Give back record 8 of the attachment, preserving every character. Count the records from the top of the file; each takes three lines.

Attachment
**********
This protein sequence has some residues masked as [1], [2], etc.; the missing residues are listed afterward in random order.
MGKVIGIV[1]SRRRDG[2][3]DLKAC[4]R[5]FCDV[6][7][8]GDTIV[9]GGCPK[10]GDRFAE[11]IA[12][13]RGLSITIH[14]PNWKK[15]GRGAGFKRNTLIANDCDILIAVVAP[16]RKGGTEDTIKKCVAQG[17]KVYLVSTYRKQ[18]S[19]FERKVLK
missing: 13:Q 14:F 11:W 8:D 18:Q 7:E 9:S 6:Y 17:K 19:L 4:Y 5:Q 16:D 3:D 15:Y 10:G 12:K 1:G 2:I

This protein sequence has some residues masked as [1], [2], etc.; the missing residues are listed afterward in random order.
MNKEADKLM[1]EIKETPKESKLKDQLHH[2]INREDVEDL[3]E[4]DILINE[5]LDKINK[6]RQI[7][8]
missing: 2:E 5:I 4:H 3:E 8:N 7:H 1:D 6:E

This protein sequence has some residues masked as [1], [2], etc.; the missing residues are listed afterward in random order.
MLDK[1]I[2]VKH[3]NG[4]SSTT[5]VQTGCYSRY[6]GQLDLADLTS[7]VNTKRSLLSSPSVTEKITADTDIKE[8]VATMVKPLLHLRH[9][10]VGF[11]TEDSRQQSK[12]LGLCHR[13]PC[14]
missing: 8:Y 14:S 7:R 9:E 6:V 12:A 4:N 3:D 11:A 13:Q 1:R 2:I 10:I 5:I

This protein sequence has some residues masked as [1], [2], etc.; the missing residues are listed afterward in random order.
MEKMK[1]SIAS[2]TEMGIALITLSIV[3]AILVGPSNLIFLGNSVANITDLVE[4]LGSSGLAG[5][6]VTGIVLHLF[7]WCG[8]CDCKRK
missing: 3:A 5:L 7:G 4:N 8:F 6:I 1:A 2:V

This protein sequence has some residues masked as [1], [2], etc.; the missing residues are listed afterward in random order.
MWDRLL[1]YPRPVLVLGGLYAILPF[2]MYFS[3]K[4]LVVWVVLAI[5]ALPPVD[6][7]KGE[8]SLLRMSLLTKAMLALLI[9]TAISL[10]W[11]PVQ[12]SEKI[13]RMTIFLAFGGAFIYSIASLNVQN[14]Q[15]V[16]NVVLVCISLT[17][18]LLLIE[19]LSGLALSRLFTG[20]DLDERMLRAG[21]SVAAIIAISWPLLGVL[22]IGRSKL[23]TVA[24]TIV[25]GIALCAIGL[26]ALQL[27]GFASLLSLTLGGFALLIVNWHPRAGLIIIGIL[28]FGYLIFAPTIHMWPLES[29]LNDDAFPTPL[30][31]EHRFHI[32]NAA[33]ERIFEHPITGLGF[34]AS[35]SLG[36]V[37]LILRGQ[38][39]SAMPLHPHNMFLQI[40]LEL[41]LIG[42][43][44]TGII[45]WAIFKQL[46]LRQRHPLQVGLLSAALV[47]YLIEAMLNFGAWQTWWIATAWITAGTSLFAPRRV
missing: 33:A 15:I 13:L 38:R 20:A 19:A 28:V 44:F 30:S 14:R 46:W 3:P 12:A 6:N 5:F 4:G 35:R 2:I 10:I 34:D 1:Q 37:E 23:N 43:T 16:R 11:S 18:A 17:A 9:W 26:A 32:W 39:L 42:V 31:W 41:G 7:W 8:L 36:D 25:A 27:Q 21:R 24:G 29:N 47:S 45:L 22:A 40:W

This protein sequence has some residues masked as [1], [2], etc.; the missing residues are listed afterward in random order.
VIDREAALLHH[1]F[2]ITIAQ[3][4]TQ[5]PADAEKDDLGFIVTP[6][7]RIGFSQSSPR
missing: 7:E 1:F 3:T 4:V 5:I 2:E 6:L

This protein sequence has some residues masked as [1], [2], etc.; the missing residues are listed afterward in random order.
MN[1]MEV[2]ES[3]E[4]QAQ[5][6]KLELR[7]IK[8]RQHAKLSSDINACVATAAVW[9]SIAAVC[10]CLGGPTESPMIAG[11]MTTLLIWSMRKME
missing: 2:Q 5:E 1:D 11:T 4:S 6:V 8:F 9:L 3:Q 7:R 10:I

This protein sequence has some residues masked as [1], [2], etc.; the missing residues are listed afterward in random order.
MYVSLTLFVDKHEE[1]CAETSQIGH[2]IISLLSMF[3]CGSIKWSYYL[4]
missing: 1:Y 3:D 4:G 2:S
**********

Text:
This protein sequence has some residues masked as [1], [2], etc.; the missing residues are listed afterward in random order.
MYVSLTLFVDKHEE[1]CAETSQIGH[2]IISLLSMF[3]CGSIKWSYYL[4]
missing: 1:Y 3:D 4:G 2:S